WINNER OF THE JOHN CREASEY DEBUT DAGGER AWARD
Nominated for the Edgar Award for best first novel
An astonishing debut crime thriller about an unforgettable woman who combines the genius and ferocity of Lisbeth Salander with the ruthless ambition of Walter White
The Crenshaw Six are a small but up-and-coming gang in South Central LA who have recently been drawn into an escalating war between rival drug cartels. To outsiders, the Crenshaw Six appear to be led by a man named Garcia . . . but what no one has figured out is that the gang's real leader (and secret weapon) is Garcia's girlfriend, a brilliant young woman named Lola. Lola has mastered playing the role of submissive girlfriend, and in the man's world she inhabits she is consistently underestimated. But in truth she is much, much smarter--and in many ways tougher and more ruthless--than any of the men around her, and as the gang is increasingly sucked into a world of high-stakes betrayal and brutal violence, her skills and leadership become their only hope of survival.
Lola marks the debut of a hugely exciting new thriller writer, and of a singular, magnificent character unlike anyone else in fiction.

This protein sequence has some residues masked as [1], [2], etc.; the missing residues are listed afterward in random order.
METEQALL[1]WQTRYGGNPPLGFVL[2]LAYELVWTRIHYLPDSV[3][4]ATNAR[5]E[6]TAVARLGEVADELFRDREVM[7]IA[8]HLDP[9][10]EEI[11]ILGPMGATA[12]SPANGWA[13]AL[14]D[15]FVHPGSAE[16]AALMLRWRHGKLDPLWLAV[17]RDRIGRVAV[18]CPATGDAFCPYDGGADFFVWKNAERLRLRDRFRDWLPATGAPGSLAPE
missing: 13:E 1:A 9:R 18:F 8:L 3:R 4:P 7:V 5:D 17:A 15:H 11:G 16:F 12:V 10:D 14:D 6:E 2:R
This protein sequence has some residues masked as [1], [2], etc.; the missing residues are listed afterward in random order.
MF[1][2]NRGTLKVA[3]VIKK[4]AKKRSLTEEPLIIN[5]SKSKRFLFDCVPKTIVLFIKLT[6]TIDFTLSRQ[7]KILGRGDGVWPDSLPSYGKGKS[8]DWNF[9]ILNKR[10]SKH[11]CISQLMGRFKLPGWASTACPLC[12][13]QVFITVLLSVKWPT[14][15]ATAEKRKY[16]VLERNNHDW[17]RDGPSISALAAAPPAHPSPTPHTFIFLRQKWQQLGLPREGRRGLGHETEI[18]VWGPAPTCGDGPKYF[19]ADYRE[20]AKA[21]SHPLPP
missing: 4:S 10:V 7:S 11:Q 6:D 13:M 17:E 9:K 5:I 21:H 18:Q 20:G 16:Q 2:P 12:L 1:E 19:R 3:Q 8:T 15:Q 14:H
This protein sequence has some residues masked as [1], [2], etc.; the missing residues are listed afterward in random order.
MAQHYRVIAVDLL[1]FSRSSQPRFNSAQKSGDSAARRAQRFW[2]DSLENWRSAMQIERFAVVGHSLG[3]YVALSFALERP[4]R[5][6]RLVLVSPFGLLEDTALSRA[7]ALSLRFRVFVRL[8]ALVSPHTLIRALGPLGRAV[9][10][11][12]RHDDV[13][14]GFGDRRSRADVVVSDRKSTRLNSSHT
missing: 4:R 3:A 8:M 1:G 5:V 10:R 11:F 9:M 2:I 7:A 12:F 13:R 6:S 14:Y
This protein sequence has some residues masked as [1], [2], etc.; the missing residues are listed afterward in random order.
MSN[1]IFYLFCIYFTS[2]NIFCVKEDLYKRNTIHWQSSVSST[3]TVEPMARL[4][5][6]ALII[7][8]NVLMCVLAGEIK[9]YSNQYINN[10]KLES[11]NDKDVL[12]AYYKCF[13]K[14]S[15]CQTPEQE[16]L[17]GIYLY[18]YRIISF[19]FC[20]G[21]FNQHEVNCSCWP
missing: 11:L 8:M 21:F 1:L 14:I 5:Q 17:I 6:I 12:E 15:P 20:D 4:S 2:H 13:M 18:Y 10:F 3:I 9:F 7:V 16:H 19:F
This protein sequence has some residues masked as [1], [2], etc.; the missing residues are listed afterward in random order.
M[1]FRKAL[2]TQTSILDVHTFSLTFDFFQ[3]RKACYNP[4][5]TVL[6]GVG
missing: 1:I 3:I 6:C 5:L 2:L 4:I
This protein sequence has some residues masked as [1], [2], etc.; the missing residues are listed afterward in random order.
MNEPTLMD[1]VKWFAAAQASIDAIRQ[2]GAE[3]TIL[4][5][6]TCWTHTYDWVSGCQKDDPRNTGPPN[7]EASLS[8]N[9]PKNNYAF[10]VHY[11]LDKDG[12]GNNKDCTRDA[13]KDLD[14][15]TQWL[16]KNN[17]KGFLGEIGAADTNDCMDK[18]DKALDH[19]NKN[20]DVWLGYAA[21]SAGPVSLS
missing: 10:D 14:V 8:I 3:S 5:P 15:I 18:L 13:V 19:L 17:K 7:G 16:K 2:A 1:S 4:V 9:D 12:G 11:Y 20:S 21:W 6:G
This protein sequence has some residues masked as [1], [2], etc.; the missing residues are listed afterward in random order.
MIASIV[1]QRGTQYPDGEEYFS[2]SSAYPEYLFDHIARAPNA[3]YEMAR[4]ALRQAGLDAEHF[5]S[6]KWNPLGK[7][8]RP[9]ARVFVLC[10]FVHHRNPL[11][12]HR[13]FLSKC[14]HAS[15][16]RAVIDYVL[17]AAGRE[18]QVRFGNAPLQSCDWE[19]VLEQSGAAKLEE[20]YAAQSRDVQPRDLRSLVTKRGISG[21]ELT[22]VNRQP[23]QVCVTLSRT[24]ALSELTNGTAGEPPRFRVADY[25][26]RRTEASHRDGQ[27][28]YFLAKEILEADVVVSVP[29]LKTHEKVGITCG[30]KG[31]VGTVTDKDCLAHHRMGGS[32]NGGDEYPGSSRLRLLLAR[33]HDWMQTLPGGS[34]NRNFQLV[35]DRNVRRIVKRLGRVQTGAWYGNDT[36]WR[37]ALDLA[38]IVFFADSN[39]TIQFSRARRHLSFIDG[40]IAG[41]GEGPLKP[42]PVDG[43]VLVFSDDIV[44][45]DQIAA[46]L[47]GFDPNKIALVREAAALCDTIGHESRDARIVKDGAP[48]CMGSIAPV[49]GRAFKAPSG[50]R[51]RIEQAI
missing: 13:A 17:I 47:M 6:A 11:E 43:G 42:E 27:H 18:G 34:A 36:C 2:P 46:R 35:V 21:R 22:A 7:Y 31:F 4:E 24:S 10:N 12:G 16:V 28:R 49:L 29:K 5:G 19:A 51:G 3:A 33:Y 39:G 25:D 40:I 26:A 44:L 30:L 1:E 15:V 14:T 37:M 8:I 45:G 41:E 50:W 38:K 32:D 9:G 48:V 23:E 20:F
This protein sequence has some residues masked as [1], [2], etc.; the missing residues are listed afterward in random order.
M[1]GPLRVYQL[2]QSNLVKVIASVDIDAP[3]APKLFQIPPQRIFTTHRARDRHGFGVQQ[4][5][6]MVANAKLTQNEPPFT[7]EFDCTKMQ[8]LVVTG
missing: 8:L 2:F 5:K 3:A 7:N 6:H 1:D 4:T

At the start of Love's stunning debut, a messenger from the Los Liones cartel visits the Huntington Park, Calif., home of 26-year-old Lola Vasquez and extends an offer to her boyfriend, Garcia. If Garcia's gang, the Crenshaw Six, can intercept a drop between one of Los Liones's former dealers and the man's new supplier, the gang will get 10% of the loot and control of the dealer's territory; if they fail, Lola dies. Garcia accepts, but the ambush goes awry, forcing Lola the Crenshaw Six's true leader to emerge from the shadows and fight for her own survival and the safety of those she holds dear. This powerful read is at once an intelligently crafted mystery, a reflection on the cycles of violence and addiction, and a timely mediation on the double standard facing women in authority. Love's writing is artful and evocative, her story's sense of place and culture are strong, and, in Lola, Love has created a fully fleshed-out and uniquely compelling antihero who commands fear, respect, and adoration in equal measure.